All the World’s a Stage: Bringing Improv To Your Library

It's not all laughs, improv programs teach communication skills, collaboration, and help build confidence.

When it comes to building confidence, communication skills, and collaboration, improvisational comedy (or “improv”), programs can be a great tool. The classic “Yes, and...” mantra of the improv community challenges kids to not only develop their creativity, but also actively listen to others in their scenes and build on what they have said collaboratively.

Librarians who have started offering improv sessions focus on increasing confidence, thinking quickly, and building social skills. Success comes when everyone embraces humor and teamwork.

Improv programming at Queen Creek branch at Maricopa County (AZ) Library District

“I think the best example is probably a boy who started coming when he was 6,” says Shelley Headrick of the Chattanooga Public Library, Northgate Branch. “He was very shy and didn’t want to do any of the on-stage acting. He became my assistant and would shout, ‘action,’ ‘cut,’ ‘freeze’ etc. After about a year, he would sometimes act when there was a group on stage. He is now 9, and he is one of the star performers.”

Best of all, improv programming is easy to offer at almost any library and can be adapted for a range of settings and age groups.

Setting the Stage

Whether a program is offered for young children, tweens, or teens, the basic format is will be the same. Sessions generally start with theater games to warm up. These can be common games like Zip Zap Zop or even activities the kids create themselves. Once warm up is complete, move on to improv exercises and creating scenes. They can be based on prompts you develop in advance or suggestions from the kids.

Fun is the most important element of improv, but some basic structure is key to ensuring everyone is engaged and educational goals are achieved. Stoughton Public Library tween/teen services intern Hannah Klapperich-Mueller says “having taught improv to groups of kids of various ages and in various settings, I've learned that repetition is important. Repeat any rules of good improv early and often, both in explaining games and in side coaching while playing through scenes.”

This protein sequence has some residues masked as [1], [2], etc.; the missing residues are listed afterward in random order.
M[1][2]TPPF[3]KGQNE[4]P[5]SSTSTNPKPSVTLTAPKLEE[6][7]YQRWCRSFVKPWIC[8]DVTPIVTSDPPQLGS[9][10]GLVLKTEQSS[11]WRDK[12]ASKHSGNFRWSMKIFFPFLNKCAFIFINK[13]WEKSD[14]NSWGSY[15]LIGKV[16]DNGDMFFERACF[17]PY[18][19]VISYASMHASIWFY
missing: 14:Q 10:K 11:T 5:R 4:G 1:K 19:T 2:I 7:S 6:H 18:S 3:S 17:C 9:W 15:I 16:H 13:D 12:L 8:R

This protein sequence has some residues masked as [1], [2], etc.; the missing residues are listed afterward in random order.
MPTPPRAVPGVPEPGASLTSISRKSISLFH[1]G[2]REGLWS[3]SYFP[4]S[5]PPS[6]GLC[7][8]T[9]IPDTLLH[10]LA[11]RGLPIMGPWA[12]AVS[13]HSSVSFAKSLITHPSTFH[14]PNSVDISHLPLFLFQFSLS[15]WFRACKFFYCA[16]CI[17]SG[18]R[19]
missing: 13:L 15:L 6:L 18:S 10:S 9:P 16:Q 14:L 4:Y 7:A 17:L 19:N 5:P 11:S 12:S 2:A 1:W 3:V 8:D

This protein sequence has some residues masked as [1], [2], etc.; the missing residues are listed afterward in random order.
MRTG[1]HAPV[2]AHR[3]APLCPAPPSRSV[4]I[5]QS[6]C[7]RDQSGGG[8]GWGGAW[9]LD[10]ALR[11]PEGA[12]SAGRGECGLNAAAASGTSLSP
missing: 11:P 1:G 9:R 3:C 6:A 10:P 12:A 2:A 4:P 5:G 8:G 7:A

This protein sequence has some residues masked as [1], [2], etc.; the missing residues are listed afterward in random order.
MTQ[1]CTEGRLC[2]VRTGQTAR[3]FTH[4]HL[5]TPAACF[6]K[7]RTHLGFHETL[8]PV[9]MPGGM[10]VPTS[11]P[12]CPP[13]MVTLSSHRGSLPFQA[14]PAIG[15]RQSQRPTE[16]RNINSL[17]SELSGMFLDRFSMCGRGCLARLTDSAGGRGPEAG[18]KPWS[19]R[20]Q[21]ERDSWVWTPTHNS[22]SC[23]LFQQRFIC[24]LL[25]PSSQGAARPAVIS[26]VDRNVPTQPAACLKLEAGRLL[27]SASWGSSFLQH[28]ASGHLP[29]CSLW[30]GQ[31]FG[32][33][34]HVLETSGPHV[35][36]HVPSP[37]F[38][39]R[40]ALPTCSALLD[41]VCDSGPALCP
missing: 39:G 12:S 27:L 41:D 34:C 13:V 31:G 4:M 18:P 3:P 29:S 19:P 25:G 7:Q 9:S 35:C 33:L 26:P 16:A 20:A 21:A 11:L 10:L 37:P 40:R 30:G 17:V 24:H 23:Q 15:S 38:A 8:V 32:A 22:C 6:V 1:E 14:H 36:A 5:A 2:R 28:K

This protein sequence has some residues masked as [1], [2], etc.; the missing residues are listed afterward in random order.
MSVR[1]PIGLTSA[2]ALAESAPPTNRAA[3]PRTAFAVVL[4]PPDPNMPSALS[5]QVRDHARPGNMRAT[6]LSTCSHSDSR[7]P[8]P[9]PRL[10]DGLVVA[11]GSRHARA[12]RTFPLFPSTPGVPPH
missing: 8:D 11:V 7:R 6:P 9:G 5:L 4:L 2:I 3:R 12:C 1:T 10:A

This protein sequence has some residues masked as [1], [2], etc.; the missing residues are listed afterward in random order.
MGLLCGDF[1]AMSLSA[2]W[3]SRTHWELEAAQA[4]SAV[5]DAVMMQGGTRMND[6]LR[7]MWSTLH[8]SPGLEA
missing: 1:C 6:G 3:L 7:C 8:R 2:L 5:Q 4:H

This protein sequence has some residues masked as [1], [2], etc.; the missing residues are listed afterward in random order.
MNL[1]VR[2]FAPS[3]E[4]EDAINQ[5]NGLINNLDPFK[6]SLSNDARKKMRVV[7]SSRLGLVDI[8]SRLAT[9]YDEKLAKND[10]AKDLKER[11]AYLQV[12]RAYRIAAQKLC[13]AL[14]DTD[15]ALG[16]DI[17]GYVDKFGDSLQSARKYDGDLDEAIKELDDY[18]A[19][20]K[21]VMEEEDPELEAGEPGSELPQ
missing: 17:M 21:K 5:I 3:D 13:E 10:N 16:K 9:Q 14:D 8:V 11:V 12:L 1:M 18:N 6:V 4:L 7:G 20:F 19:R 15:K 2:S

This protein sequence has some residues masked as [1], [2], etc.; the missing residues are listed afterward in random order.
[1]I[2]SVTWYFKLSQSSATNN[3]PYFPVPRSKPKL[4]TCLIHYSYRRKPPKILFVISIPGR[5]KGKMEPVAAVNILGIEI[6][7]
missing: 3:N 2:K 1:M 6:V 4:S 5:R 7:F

Depending on the participants’ age, group dynamics, and nature of the exercises, the result will vary widely, but the one universal outcome is laughter. As Carl Smith, teen librarian at the Maricopa County Library District, Queen Creek, AZ, says “kids have so much fun playing the games. The room is always filled with laughter.”

Tips For Bringing Improv to Your Library

Though some librarians have theater backgrounds, Headrick emphasizes you don’t need personal improv or acting experience. Warm-up games, exercises and ideas are readily available online. A big budget isn’t needed either. Props can be integrated into the exercises if they are available, but are far from necessary. Headrick has kids imagine their props.

The flexibility of improv makes it relatively easy to launch a program no matter the size of your library. As Klapperich-Mueller notes the “perhaps obvious secret” that librarians don’t really need anything to launch a successful program beyond “a space of open floor big enough for the group to stand in a circle.”

Even space in the library isn’t required if a branch can work with a local group. At her library, the first session of their new improv program was hosted at a local youth center, making it a great opportunity to partner with another local organization and raise awareness about their offerings. In many communities, there may also be theater or improv groups that can provide additional support and opportunities for collaboration.

Finally, librarians need to know this isn’t a program that will flourish if they simply set up and step aside.

“Be prepared to fully participate in the workshops,” says Smith. “If the teens see you being vulnerable and silly, and really putting yourself out there, they will be more likely to participate and let loose.”

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